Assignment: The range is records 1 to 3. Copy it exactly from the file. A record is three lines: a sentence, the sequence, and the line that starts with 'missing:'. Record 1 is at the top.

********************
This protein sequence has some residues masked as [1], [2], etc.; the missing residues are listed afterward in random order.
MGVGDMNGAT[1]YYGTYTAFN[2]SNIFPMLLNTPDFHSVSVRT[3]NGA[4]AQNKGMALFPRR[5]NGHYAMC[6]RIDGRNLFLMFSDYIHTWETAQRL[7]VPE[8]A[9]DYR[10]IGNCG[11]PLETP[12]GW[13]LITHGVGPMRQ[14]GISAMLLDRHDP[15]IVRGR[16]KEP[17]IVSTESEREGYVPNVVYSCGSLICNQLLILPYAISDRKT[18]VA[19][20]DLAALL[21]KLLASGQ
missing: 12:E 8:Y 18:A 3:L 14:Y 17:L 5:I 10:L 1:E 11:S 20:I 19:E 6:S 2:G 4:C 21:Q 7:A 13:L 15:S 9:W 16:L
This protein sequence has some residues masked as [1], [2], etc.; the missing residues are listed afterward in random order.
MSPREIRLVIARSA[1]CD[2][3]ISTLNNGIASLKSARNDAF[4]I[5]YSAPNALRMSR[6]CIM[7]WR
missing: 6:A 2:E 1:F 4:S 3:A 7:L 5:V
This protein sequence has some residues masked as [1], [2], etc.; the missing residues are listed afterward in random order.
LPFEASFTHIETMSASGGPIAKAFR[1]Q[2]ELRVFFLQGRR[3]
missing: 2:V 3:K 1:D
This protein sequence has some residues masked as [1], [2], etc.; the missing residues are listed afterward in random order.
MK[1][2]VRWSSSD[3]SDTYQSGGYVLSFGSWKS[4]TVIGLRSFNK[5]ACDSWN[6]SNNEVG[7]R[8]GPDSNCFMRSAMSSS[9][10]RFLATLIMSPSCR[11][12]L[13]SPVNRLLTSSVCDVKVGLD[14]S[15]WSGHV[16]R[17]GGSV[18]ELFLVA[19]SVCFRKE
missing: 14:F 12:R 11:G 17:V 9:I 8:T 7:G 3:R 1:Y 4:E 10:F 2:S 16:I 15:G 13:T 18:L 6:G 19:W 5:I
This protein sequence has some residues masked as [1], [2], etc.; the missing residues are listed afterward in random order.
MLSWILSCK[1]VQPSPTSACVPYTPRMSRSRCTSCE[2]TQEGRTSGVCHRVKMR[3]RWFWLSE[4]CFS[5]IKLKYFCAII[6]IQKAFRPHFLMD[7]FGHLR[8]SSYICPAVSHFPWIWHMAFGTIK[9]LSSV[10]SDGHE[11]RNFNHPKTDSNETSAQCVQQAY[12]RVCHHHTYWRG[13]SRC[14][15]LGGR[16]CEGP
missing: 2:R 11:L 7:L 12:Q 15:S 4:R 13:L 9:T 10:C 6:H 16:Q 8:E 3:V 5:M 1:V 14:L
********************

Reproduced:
This protein sequence has some residues masked as [1], [2], etc.; the missing residues are listed afterward in random order.
MGVGDMNGAT[1]YYGTYTAFN[2]SNIFPMLLNTPDFHSVSVRT[3]NGA[4]AQNKGMALFPRR[5]NGHYAMC[6]RIDGRNLFLMFSDYIHTWETAQRL[7]VPE[8]A[9]DYR[10]IGNCG[11]PLETP[12]GW[13]LITHGVGPMRQ[14]GISAMLLDRHDP[15]IVRGR[16]KEP[17]IVSTESEREGYVPNVVYSCGSLICNQLLILPYAISDRKT[18]VA[19][20]DLAALL[21]KLLASGQ
missing: 12:E 8:Y 18:A 3:L 14:Y 17:L 5:I 10:L 1:E 11:S 20:I 19:E 6:S 2:G 4:C 21:Q 7:A 13:L 15:S 9:W 16:L
This protein sequence has some residues masked as [1], [2], etc.; the missing residues are listed afterward in random order.
MSPREIRLVIARSA[1]CD[2][3]ISTLNNGIASLKSARNDAF[4]I[5]YSAPNALRMSR[6]CIM[7]WR
missing: 6:A 2:E 1:F 4:S 3:A 7:L 5:V
This protein sequence has some residues masked as [1], [2], etc.; the missing residues are listed afterward in random order.
LPFEASFTHIETMSASGGPIAKAFR[1]Q[2]ELRVFFLQGRR[3]
missing: 2:V 3:K 1:D